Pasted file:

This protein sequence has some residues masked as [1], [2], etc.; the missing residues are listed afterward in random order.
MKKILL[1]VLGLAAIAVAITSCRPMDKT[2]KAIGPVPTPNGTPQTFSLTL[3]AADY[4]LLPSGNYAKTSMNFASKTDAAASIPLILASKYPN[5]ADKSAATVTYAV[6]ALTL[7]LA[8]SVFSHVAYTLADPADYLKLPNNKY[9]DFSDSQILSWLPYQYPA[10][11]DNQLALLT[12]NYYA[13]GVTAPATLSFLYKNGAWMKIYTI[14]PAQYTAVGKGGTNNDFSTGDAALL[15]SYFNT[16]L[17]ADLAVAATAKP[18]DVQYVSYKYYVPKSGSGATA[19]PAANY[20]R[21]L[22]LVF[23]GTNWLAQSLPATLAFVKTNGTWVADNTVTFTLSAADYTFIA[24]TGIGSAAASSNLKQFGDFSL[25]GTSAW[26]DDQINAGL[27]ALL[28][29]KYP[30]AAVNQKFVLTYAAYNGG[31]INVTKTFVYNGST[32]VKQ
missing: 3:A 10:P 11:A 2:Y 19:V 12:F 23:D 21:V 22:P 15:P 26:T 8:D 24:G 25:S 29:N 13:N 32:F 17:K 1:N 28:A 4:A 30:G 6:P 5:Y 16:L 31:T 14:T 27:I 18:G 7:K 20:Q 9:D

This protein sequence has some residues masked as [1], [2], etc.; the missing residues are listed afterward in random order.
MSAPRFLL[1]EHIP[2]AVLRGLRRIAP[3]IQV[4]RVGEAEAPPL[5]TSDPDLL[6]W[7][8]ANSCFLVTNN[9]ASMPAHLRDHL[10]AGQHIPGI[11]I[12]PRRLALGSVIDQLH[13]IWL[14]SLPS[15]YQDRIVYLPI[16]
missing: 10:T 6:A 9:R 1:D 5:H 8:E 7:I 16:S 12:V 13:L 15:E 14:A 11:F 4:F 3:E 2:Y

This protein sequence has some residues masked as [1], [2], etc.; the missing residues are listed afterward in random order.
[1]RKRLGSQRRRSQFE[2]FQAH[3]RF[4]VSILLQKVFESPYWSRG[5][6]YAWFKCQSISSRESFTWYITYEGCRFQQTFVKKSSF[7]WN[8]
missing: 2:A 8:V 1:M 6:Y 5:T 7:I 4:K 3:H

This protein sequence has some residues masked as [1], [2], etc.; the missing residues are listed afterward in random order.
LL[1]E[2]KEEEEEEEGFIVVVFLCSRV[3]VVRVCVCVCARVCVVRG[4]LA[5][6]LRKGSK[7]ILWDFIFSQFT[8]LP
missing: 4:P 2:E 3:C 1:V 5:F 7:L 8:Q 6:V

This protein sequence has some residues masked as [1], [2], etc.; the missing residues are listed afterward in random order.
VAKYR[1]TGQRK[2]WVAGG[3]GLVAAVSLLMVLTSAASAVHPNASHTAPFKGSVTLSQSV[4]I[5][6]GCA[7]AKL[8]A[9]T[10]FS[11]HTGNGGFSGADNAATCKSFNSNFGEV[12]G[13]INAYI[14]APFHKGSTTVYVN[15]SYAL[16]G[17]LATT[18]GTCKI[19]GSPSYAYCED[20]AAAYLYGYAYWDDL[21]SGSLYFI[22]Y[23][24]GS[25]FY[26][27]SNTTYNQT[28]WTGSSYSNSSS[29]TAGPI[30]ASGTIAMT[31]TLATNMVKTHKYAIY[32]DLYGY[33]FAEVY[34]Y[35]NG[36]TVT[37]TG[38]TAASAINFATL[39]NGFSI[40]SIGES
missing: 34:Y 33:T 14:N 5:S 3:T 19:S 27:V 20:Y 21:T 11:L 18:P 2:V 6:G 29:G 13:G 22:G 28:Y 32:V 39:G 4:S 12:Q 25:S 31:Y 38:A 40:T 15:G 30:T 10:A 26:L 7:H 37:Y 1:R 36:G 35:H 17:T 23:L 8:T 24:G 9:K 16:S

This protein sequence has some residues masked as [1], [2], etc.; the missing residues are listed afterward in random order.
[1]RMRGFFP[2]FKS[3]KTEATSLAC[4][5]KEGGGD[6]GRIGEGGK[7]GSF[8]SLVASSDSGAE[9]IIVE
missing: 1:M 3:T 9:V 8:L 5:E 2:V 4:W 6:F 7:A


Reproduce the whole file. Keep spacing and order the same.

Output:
This protein sequence has some residues masked as [1], [2], etc.; the missing residues are listed afterward in random order.
MKKILL[1]VLGLAAIAVAITSCRPMDKT[2]KAIGPVPTPNGTPQTFSLTL[3]AADY[4]LLPSGNYAKTSMNFASKTDAAASIPLILASKYPN[5]ADKSAATVTYAV[6]ALTL[7]LA[8]SVFSHVAYTLADPADYLKLPNNKY[9]DFSDSQILSWLPYQYPA[10][11]DNQLALLT[12]NYYA[13]GVTAPATLSFLYKNGAWMKIYTI[14]PAQYTAVGKGGTNNDFSTGDAALL[15]SYFNT[16]L[17]ADLAVAATAKP[18]DVQYVSYKYYVPKSGSGATA[19]PAANY[20]R[21]L[22]LVF[23]GTNWLAQSLPATLAFVKTNGTWVADNTVTFTLSAADYTFIA[24]TGIGSAAASSNLKQFGDFSL[25]GTSAW[26]DDQINAGL[27]ALL[28][29]KYP[30]AAVNQKFVLTYAAYNGG[31]INVTKTFVYNGST[32]VKQ
missing: 3:A 10:P 11:A 2:Y 19:V 12:F 23:D 21:V 22:P 15:P 26:T 8:D 24:G 25:S 29:N 13:N 32:F 17:K 1:N 28:A 4:A 30:G 6:P 5:Y 16:L 31:T 14:T 27:I 18:G 7:K 20:Q 9:D

This protein sequence has some residues masked as [1], [2], etc.; the missing residues are listed afterward in random order.
MSAPRFLL[1]EHIP[2]AVLRGLRRIAP[3]IQV[4]RVGEAEAPPL[5]TSDPDLL[6]W[7][8]ANSCFLVTNN[9]ASMPAHLRDHL[10]AGQHIPGI[11]I[12]PRRLALGSVIDQLH[13]IWL[14]SLPS[15]YQDRIVYLPI[16]
missing: 10:T 6:A 9:R 1:D 5:H 8:E 7:I 16:S 12:V 13:L 15:E 14:A 11:F 4:F 3:E 2:Y

This protein sequence has some residues masked as [1], [2], etc.; the missing residues are listed afterward in random order.
[1]RKRLGSQRRRSQFE[2]FQAH[3]RF[4]VSILLQKVFESPYWSRG[5][6]YAWFKCQSISSRESFTWYITYEGCRFQQTFVKKSSF[7]WN[8]
missing: 2:A 8:V 1:M 6:Y 5:T 7:I 4:K 3:H

This protein sequence has some residues masked as [1], [2], etc.; the missing residues are listed afterward in random order.
LL[1]E[2]KEEEEEEEGFIVVVFLCSRV[3]VVRVCVCVCARVCVVRG[4]LA[5][6]LRKGSK[7]ILWDFIFSQFT[8]LP
missing: 4:P 2:E 3:C 1:V 5:F 7:L 8:Q 6:V

This protein sequence has some residues masked as [1], [2], etc.; the missing residues are listed afterward in random order.
VAKYR[1]TGQRK[2]WVAGG[3]GLVAAVSLLMVLTSAASAVHPNASHTAPFKGSVTLSQSV[4]I[5][6]GCA[7]AKL[8]A[9]T[10]FS[11]HTGNGGFSGADNAATCKSFNSNFGEV[12]G[13]INAYI[14]APFHKGSTTVYVN[15]SYAL[16]G[17]LATT[18]GTCKI[19]GSPSYAYCED[20]AAAYLYGYAYWDDL[21]SGSLYFI[22]Y[23][24]GS[25]FY[26][27]SNTTYNQT[28]WTGSSYSNSSS[29]TAGPI[30]ASGTIAMT[31]TLATNMVKTHKYAIY[32]DLYGY[33]FAEVY[34]Y[35]NG[36]TVT[37]TG[38]TAASAINFATL[39]NGFSI[40]SIGES
missing: 34:Y 33:T 14:N 5:S 3:T 19:S 27:V 20:Y 21:T 11:L 18:P 2:V 6:G 29:G 13:G 22:G 28:Y 32:V 39:G 4:S 12:Q 25:S 31:Y 38:A 40:T 15:G 30:T 10:A 26:L 7:H 37:Y 1:R 36:G 35:H 17:T 23:L 8:T 24:G 9:K 16:S

This protein sequence has some residues masked as [1], [2], etc.; the missing residues are listed afterward in random order.
[1]RMRGFFP[2]FKS[3]KTEATSLAC[4][5]KEGGGD[6]GRIGEGGK[7]GSF[8]SLVASSDSGAE[9]IIVE
missing: 1:M 3:T 9:V 8:L 5:E 2:V 4:W 6:F 7:A